Reviewed by: duriandave
Spy With My Face is the sequel to The Black Rose and features the same main characters: Nam Hung and Connie Chan as the virtuous outlaw sisters who steal from the rich and give to the poor and Patrick Tse as the insurance claim inspector who befriends them. But any other similarity between the films ends right there. The Black Rose was a semi-moody tale infused with the melodramatic class consciousness that was typical of many Cantonese films of the fifties and early sixties. Spy With My Face comes off as an outlandish, low-budget James Bond spoof. While the contrast between the films is jarring at first, the sequel is just as charming as the original.
Reviewer Score: 7
Patrick Tse Yin is kidnapped by a criminal gang and replaced with someone whose face has been surgically altered to look just like him. The imposter returns to the insurance company where Patrick works and proceeds to take photographs of some obviously important documents. Nam Hung and Connie Chan discover that something is amiss with their friend and proceed to infiltrate the gangs headquarters to set things right.
Nam Hung and Connie Chan are just as clever and cool as they were in The Black Rose. One of the highlights of this sequel are the constantly changing mod outfits of the two stars. Patrick Tse, as the imposter, also looks quite sharp with his stylish suit and sun glasses. The headquarters and outfits of the criminal gang are suitably garish (undoubtedly more so in the films original color version, which thankfully has been saved by the Hong Kong Film Archive). The action is more frequent and more complexly choreographed than the first film. Patrick Tse even gets to brawl a bit in this one.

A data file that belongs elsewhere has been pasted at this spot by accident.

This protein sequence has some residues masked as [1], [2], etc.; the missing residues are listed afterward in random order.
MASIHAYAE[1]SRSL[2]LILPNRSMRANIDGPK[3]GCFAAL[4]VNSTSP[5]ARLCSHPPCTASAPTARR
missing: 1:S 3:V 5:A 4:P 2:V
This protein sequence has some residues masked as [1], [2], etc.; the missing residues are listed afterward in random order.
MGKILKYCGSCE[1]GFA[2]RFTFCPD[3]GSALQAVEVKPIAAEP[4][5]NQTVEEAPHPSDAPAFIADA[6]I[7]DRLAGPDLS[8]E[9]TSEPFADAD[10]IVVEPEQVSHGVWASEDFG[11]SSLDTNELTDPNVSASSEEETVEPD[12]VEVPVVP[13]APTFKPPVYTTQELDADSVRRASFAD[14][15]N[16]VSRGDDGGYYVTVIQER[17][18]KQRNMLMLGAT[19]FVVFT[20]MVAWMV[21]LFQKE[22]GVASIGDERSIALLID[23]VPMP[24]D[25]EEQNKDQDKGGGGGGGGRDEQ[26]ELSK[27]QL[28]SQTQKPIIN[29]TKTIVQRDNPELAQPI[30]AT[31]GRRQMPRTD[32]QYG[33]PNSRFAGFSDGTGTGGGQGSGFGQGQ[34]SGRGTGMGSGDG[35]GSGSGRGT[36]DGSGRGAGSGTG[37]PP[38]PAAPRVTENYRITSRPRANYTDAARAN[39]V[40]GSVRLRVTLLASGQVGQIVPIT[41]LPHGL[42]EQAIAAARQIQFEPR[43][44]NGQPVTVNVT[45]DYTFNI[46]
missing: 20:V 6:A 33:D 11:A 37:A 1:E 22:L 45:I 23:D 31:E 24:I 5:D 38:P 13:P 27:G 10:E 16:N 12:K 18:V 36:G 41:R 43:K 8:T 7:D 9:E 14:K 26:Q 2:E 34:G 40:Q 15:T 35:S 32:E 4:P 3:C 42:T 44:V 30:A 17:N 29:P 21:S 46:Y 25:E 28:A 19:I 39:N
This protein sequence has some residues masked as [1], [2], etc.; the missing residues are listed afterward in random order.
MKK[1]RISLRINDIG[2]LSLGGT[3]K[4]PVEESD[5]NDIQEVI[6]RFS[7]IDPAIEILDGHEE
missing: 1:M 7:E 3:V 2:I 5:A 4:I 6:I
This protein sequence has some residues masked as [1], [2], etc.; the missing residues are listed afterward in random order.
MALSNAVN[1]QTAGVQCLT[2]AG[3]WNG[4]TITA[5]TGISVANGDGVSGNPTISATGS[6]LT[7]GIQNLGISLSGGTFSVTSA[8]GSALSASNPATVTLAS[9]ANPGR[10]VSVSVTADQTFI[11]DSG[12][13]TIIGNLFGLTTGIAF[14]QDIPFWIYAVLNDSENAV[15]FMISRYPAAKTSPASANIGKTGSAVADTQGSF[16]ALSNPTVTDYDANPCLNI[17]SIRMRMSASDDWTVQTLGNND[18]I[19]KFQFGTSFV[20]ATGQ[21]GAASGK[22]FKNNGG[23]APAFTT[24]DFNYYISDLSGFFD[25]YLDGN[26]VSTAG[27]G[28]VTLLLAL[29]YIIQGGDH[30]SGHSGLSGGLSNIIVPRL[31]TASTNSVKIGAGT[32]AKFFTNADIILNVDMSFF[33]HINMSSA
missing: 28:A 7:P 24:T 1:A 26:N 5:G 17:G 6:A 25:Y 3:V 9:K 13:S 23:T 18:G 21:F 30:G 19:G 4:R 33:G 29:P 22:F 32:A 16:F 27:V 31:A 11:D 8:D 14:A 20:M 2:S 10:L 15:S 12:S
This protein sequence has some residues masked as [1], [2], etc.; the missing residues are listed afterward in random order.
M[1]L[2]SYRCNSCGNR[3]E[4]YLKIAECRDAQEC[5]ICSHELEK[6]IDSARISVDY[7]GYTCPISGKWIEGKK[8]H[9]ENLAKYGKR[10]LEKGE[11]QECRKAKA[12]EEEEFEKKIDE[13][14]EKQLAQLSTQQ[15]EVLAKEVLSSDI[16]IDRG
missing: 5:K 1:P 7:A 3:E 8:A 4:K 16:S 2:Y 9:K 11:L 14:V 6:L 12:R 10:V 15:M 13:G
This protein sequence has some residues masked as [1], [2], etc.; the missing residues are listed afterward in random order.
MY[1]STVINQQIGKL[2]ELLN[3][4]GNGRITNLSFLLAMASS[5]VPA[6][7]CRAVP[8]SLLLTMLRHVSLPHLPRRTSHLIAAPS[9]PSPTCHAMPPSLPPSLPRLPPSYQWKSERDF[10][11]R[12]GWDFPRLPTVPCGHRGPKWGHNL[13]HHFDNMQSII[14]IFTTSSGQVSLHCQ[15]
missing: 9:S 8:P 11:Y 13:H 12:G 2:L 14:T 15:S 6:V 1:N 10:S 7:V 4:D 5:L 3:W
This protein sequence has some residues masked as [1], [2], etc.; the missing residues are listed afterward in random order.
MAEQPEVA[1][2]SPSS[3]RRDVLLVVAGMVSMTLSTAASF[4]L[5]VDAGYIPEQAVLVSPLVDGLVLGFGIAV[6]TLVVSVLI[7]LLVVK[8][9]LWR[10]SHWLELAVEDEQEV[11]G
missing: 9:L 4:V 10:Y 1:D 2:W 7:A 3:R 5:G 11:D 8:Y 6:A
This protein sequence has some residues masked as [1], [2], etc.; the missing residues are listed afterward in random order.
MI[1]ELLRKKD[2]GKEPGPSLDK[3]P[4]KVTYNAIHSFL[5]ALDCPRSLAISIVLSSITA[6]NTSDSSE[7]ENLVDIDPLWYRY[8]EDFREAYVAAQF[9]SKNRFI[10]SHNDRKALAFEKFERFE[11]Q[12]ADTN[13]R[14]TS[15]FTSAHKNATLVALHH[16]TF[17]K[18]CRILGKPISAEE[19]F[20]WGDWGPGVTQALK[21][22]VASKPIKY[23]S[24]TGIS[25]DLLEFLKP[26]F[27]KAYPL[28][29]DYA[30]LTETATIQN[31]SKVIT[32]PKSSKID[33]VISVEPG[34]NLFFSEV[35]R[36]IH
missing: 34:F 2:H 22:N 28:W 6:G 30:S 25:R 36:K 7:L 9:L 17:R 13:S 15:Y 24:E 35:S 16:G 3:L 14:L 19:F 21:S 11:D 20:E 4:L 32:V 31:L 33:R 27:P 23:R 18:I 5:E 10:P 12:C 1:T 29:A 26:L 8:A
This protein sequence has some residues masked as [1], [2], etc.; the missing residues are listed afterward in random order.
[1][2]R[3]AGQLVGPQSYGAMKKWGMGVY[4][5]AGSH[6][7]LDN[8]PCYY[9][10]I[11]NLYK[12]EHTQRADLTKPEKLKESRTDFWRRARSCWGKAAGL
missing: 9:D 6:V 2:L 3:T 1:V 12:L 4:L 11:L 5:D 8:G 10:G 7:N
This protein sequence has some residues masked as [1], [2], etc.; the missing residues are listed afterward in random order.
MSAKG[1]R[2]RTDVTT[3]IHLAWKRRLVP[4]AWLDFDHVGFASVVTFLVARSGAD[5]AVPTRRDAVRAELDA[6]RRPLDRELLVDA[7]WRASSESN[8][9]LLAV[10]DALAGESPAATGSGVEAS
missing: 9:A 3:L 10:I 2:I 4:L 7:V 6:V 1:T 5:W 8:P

But above all, it is the charm of the leading ladies that elevates this picture. As before, Nam Hung and Connie Chan are in complete control of every situation. Particularly hilarious is the scene where Connie, posing as a pregnant girlfriend, distracts the imposter Patrick while Nam Hung steals his secret communicator. Such humor and the far-out style of Spy With My Face make it an enjoyable Cantonese camp classic.